As the most performance-focused Daytona for 1991, the Shelby trim level includes a sports suspension with stiffer springs, performance-tuned struts and shocks, and larger sway bars. The brakes were also upgraded with power front/rear vented disc brakes, and the steering system was upgraded as well. Shelby cars came with 16″ aluminum “pumper” wheels, exterior ground effects, and Shelby graphics
The story of this car begins in the early 80’s, when Lee Iacocca decided it was time to spice up the Mopar lineup with some fresh performance offerings. Turbocharging was wildly gaining popularity in motorsport, and carmakers were pushing their engineering and development departments to tame this power adder for street use – all for the sake of profiting on the Turbo craze. Iacocca knew he had to go turbo, or go home
But Iacocca also knew that slapping a “Turbo” badge on a Chrysler wasn’t going to be enough to win buyers over – he needed a name that people were familiar with. Iacocca decided to capitalize on his relationship with Carroll Shelby, a man he worked with extensively at Ford during his Mustang years. Initially, all Iacocca wanted was for Shelby to take their Dodge Charger and enhance the steering, handling, and styling – Chrysler would develop their own turbo engine in house. Known as the “Turbo I” engine, this 2.2 SOHC Turbo motor was paired with Shelby’s handling and styling modifications to produce the 1983 Dodge Shelby Charger
In 1986, Shelby purchased 1000 Dodge Chargers to modify on his own. He began fiddling with the engine, adding a forged steel crankshaft, forged steel rods, and boosting power output from 148hp to 175hp. This new engine, dubbed “Turbo II”, was put into regular production by Chrysler the following year in the 1987 Shelby Daytona Turbo Z
In 1991, Chrysler dropped this engine in favor a larger unit with slightly less horsepower but noticeably more torque down low, dubbed the 2.5L “High Torque” turbo engine. This new motor had less turbo lag, was quieter, and provided the same gas mileage as the smaller 2.2L
During development, one of the required objectives was for the Shelby Daytona to out-handle the Porsche 924. Such a task required the right man for the job, and that man was Scott Harvey – a Chrysler suspension engineer with thorough experience in rallying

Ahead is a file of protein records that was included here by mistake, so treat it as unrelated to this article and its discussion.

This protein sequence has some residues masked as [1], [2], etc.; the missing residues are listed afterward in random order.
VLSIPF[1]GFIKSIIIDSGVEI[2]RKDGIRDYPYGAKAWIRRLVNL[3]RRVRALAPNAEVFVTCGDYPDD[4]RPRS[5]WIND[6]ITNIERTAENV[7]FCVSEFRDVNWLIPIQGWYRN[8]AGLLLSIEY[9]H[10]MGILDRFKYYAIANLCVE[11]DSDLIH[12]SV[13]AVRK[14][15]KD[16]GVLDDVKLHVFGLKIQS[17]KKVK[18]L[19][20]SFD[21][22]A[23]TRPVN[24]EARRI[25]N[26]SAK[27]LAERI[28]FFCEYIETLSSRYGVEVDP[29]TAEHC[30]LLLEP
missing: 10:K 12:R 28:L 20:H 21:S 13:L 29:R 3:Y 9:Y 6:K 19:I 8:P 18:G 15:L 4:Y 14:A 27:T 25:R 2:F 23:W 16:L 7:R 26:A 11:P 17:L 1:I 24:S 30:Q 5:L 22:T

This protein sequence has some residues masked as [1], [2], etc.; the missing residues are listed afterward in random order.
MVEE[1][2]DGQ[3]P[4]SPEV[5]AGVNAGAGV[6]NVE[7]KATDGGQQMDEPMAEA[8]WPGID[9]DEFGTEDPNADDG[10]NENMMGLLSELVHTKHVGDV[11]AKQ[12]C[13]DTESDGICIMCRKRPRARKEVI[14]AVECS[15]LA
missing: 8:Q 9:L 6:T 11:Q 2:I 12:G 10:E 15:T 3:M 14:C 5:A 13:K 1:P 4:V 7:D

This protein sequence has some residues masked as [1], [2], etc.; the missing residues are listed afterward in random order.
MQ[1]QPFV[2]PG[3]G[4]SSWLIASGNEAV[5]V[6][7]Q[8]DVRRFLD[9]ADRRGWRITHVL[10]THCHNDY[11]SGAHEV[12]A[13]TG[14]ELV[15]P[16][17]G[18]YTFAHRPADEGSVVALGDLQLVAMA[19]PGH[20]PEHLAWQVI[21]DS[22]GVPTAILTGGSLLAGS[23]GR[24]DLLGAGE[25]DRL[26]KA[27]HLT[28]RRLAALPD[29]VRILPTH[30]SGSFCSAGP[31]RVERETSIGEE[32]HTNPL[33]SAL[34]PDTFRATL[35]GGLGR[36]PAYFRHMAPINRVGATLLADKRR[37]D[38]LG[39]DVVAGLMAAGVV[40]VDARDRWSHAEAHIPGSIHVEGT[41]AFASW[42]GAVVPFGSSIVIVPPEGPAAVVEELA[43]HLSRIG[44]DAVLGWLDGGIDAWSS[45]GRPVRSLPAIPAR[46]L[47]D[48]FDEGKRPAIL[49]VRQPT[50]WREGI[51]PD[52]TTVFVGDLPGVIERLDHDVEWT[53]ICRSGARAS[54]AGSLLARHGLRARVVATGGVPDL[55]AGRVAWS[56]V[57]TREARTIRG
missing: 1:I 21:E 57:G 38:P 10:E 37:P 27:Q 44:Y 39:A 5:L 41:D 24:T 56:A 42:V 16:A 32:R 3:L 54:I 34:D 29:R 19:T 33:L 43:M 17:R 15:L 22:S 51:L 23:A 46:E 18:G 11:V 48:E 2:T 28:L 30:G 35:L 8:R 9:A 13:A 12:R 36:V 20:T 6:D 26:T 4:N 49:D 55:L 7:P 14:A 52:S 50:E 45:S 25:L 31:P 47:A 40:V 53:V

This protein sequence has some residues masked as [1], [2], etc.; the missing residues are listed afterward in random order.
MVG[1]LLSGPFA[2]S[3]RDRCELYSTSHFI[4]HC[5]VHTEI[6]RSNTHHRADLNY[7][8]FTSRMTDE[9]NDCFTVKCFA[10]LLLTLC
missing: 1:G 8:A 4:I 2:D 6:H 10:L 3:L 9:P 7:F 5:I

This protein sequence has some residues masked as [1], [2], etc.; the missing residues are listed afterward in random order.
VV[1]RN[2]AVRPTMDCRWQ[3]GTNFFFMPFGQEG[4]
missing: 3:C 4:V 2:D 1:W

Scott pushed the boundaries of both the chassis and the tires during testing, yet he found the lap times were held back by the seats. Specifically, the seats were unable to provide adequate lateral seat retention for the driver, making it difficult to achieve optimal cornering speeds
Scott was temporarily transferred to the seat department to help develop a proper seat. He handed engineers the Recaro seat out of his rally car for inspiration. The resulting seat design included inflatable bolsters that hug the driver when needed, but can be relaxed to allow easy entry/exit
The new seat design did the trick, with prototype mules beating the Porsche’s lap times on both high and low speed courses
Key Model Year Changes:
First year of the 2.5L “High Torque” turbo engine, replacing the 2.2L Turbo “II” engine
Final year of pop-up headlights
The front suspension is heavily revised with new parts as well as updated geometry and alignment settings. Caster was increased to improve steering feel. Not only is the handling improved, but the ride is smoother as well
The steering system is updated
Final year of the “Shelby” designation. As the contract with Carroll Shelby expired, the “IROC” designation took over halfway through the year as the Daytona replaced the Camaro as the official car of IROC racing. This granted Dodge the authority to use the “IROC” label in their model naming schemes, just like Chevrolet did with the Camaro for many years
The following year (1992) saw the final major facelift for the Daytona. 1992 marked the first year of the IROC R/T with the new Turbo III engine (Lotus designed cylinder heads)
1993 was the final year of production for the Daytona. The only notable change this year is A/C as a standard feature (rather than an option). New colors include Emerald Green and Electric Blue
*SAE rated from factory. May not reflect current output.
*Performance numbers pulled from either the factory brochure or reputable automotive road tests.
*Base price when new does not reflect original MSRP of this particular car, nor does it reflect what the original owner paid for it.
*Advertised price at time of posting. Sellers can raise or lower prices on their original ad at any time. Click on the original ad to view current price/availability.
Mileage Disclaimer: NOC has not confirmed if the mileage stated by the seller is true and accurate. It is up to the buyer to verify these claims. Vehicle history reports, service records stating mileage, and even inspections of odometer tampering are recommended.